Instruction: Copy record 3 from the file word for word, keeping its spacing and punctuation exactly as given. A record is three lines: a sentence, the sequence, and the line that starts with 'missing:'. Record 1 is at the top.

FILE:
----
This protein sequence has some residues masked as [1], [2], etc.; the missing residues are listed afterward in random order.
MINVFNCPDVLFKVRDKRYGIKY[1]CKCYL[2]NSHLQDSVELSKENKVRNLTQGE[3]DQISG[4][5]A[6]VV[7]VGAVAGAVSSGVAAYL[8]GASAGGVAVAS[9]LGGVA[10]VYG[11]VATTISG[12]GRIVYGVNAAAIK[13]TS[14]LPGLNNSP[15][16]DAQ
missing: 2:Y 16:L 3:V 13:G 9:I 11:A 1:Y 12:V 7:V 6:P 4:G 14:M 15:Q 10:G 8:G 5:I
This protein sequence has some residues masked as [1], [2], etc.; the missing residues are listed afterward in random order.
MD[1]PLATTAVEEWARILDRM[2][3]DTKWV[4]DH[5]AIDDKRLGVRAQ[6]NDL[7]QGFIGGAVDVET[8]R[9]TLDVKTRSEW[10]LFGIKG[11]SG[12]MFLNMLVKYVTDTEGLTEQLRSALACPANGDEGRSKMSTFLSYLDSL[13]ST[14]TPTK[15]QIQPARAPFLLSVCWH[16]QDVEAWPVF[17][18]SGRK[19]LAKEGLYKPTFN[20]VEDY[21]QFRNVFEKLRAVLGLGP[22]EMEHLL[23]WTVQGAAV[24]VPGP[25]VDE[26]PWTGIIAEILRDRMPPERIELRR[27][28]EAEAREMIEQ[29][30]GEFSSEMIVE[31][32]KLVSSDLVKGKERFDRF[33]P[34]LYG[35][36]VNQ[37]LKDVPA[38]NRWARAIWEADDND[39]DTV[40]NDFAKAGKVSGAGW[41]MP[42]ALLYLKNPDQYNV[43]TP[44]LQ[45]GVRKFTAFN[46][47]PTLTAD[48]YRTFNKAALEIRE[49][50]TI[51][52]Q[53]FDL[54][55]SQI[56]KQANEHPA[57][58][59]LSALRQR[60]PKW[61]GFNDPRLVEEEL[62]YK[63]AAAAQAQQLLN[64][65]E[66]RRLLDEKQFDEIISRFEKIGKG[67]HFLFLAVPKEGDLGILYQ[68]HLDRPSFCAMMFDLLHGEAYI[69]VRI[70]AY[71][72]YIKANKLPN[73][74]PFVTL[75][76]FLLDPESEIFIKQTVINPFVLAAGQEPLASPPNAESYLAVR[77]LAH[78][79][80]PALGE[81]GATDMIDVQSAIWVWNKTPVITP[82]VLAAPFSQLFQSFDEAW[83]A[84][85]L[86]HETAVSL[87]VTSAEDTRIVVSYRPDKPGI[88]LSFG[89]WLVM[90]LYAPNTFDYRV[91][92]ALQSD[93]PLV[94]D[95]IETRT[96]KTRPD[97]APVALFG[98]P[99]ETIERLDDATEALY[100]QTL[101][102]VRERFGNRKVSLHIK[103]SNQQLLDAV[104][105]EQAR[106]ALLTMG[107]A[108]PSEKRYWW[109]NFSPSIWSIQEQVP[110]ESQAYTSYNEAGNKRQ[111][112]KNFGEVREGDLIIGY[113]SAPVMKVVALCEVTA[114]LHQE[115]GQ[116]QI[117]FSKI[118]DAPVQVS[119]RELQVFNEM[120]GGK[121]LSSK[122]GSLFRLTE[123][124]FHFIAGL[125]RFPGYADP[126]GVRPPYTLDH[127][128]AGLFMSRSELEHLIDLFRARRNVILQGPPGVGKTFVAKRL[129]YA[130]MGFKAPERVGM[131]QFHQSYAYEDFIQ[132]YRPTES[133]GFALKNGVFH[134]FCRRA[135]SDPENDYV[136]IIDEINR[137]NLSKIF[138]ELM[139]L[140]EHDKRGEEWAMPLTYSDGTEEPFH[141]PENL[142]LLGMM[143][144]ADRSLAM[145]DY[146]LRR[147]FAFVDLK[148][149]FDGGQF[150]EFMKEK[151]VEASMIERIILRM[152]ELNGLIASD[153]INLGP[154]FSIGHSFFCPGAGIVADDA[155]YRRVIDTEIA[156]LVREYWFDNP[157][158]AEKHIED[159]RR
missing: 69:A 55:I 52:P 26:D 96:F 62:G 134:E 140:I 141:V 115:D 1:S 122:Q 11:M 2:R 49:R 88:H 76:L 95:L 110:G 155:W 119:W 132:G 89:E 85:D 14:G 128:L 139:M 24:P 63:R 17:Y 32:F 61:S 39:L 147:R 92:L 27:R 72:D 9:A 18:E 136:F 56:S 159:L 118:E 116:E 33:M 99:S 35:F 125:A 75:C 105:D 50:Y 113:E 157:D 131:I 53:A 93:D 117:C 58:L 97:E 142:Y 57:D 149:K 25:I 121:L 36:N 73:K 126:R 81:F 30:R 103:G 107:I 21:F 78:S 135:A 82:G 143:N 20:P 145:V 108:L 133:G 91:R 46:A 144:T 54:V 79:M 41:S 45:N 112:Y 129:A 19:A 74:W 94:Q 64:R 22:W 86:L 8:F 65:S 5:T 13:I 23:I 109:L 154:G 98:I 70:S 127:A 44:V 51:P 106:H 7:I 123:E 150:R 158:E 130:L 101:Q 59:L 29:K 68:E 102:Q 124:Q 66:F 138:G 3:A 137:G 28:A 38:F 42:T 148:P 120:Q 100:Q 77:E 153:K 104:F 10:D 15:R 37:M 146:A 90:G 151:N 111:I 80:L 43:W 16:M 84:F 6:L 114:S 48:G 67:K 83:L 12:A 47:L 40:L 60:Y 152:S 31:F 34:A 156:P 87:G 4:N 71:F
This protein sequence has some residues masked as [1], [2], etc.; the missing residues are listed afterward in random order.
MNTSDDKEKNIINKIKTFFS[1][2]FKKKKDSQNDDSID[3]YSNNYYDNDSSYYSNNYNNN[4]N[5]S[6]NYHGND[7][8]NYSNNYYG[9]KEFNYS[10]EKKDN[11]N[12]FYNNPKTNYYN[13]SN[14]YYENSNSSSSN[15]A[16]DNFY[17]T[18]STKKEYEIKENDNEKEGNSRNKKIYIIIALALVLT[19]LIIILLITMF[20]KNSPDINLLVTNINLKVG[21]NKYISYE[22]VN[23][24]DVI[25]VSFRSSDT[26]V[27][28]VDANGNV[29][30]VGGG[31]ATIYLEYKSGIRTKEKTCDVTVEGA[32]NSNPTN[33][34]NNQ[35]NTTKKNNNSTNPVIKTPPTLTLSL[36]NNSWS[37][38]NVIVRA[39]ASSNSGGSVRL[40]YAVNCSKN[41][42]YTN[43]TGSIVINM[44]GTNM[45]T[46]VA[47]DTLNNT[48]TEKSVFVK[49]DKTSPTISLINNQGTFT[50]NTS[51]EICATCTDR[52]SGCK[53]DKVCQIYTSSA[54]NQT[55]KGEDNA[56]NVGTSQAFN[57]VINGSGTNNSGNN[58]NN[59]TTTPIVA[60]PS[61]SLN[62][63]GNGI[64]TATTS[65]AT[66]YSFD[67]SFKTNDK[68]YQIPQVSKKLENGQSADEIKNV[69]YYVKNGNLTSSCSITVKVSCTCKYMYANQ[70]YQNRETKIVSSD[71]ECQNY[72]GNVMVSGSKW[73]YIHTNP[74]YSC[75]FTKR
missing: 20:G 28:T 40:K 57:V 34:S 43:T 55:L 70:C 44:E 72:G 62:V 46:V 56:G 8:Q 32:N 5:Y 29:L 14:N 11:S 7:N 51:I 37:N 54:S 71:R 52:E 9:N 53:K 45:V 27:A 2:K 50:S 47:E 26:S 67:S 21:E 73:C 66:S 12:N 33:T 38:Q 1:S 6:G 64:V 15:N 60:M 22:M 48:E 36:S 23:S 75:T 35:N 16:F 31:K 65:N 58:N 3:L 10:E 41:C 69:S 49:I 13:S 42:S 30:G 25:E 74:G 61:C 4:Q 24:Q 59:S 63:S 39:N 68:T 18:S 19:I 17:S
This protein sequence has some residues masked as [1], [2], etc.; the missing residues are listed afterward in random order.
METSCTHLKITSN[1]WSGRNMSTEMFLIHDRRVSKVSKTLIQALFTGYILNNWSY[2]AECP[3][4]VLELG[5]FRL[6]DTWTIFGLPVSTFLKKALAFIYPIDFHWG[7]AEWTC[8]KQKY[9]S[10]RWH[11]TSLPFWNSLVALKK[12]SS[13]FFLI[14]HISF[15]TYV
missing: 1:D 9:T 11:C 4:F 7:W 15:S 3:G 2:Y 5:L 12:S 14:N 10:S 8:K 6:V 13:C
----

This protein sequence has some residues masked as [1], [2], etc.; the missing residues are listed afterward in random order.
MNTSDDKEKNIINKIKTFFS[1][2]FKKKKDSQNDDSID[3]YSNNYYDNDSSYYSNNYNNN[4]N[5]S[6]NYHGND[7][8]NYSNNYYG[9]KEFNYS[10]EKKDN[11]N[12]FYNNPKTNYYN[13]SN[14]YYENSNSSSSN[15]A[16]DNFY[17]T[18]STKKEYEIKENDNEKEGNSRNKKIYIIIALALVLT[19]LIIILLITMF[20]KNSPDINLLVTNINLKVG[21]NKYISYE[22]VN[23][24]DVI[25]VSFRSSDT[26]V[27][28]VDANGNV[29][30]VGGG[31]ATIYLEYKSGIRTKEKTCDVTVEGA[32]NSNPTN[33][34]NNQ[35]NTTKKNNNSTNPVIKTPPTLTLSL[36]NNSWS[37][38]NVIVRA[39]ASSNSGGSVRL[40]YAVNCSKN[41][42]YTN[43]TGSIVINM[44]GTNM[45]T[46]VA[47]DTLNNT[48]TEKSVFVK[49]DKTSPTISLINNQGTFT[50]NTS[51]EICATCTDR[52]SGCK[53]DKVCQIYTSSA[54]NQT[55]KGEDNA[56]NVGTSQAFN[57]VINGSGTNNSGNN[58]NN[59]TTTPIVA[60]PS[61]SLN[62][63]GNGI[64]TATTS[65]AT[66]YSFD[67]SFKTNDK[68]YQIPQVSKKLENGQSADEIKNV[69]YYVKNGNLTSSCSITVKVSCTCKYMYANQ[70]YQNRETKIVSSD[71]ECQNY[72]GNVMVSGSKW[73]YIHTNP[74]YSC[75]FTKR
missing: 20:G 28:T 40:K 57:V 34:S 43:T 55:L 70:C 44:E 72:G 62:V 46:V 56:G 8:Q 32:N 5:Y 29:L 14:N 11:S 7:N 51:I 37:N 54:S 71:R 52:E 9:N 53:K 45:V 27:A 2:K 50:S 47:E 26:S 67:S 21:E 73:C 66:S 12:N 33:T 38:Q 1:S 6:G 64:V 15:N 60:M 22:M 48:E 36:S 23:S 75:T 35:N 16:F 31:K 65:N 58:N 3:L 10:E 41:C 69:S 49:I 13:S 42:S 30:G 25:E 74:G 61:C 4:Q 24:Q 59:S 63:S 39:N 68:T 18:S 19:I 17:S